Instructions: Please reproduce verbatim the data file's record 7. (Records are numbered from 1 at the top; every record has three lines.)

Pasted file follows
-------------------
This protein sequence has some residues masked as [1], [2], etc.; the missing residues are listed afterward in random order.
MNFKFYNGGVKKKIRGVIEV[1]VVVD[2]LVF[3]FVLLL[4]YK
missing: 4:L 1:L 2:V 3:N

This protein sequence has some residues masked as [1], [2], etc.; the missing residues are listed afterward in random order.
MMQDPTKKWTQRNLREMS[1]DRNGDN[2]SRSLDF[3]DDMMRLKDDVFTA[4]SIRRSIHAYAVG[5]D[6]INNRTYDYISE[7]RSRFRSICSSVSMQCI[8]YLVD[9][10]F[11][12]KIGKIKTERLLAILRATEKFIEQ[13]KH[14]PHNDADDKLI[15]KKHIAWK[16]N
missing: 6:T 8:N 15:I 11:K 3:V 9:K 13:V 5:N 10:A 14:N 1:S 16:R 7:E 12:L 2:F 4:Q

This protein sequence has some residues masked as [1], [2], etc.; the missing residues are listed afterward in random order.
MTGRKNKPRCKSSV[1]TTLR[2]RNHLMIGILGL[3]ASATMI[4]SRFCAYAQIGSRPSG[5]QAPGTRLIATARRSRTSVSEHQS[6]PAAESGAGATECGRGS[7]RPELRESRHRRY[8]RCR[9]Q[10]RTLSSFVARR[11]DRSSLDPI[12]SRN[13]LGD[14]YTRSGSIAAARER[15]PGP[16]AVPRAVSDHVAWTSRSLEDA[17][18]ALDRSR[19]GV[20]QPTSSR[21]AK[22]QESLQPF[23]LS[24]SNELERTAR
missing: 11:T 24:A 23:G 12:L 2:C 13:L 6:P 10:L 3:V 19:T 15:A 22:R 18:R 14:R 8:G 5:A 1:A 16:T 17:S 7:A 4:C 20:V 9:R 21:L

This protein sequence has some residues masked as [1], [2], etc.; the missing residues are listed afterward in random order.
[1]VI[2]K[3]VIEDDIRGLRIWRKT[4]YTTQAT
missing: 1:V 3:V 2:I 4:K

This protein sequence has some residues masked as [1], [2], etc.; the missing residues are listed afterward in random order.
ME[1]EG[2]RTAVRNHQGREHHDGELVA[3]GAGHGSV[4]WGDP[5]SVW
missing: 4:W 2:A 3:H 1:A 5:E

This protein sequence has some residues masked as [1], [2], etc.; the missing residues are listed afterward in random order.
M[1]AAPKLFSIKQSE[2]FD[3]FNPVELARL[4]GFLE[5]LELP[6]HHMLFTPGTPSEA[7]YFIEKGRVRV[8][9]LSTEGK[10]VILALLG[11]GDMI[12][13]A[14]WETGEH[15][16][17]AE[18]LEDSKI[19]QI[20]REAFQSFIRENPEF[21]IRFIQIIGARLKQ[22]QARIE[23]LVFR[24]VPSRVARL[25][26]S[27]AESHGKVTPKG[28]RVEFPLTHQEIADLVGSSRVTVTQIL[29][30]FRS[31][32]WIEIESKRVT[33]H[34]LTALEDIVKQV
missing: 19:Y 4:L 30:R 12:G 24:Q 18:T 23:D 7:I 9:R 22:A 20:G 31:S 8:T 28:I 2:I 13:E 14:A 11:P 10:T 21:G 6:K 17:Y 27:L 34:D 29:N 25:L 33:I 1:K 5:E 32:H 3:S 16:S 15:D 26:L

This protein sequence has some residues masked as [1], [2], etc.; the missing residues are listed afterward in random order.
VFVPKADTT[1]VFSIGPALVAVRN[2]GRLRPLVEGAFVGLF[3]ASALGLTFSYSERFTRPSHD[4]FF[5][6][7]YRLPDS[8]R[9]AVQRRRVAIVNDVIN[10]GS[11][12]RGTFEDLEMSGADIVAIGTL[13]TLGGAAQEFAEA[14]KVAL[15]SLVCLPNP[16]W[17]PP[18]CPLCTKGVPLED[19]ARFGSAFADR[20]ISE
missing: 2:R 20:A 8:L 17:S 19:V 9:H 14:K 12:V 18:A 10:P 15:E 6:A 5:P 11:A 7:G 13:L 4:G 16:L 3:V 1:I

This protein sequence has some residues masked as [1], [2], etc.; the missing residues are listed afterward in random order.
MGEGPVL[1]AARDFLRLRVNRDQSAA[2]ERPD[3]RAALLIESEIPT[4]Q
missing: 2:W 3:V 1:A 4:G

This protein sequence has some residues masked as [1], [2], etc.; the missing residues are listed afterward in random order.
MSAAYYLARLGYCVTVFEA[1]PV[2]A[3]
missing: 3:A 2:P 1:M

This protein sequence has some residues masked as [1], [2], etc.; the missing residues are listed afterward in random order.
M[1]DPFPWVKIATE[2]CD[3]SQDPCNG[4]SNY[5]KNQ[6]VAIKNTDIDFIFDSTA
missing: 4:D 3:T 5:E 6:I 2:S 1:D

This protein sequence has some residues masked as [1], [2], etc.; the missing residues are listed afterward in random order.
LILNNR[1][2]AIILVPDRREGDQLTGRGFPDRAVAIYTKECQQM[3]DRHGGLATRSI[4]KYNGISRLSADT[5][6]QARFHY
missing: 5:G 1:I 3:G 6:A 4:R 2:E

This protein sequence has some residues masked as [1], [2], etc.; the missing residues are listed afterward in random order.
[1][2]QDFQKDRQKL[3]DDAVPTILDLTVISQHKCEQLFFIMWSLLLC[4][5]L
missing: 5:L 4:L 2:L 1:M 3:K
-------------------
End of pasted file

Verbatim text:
This protein sequence has some residues masked as [1], [2], etc.; the missing residues are listed afterward in random order.
VFVPKADTT[1]VFSIGPALVAVRN[2]GRLRPLVEGAFVGLF[3]ASALGLTFSYSERFTRPSHD[4]FF[5][6][7]YRLPDS[8]R[9]AVQRRRVAIVNDVIN[10]GS[11][12]RGTFEDLEMSGADIVAIGTL[13]TLGGAAQEFAEA[14]KVAL[15]SLVCLPNP[16]W[17]PP[18]CPLCTKGVPLED[19]ARFGSAFADR[20]ISE
missing: 2:R 20:A 8:L 17:S 19:V 9:H 14:K 12:V 18:A 10:P 15:E 6:A 5:P 11:A 7:G 13:L 4:G 16:L 3:V 1:I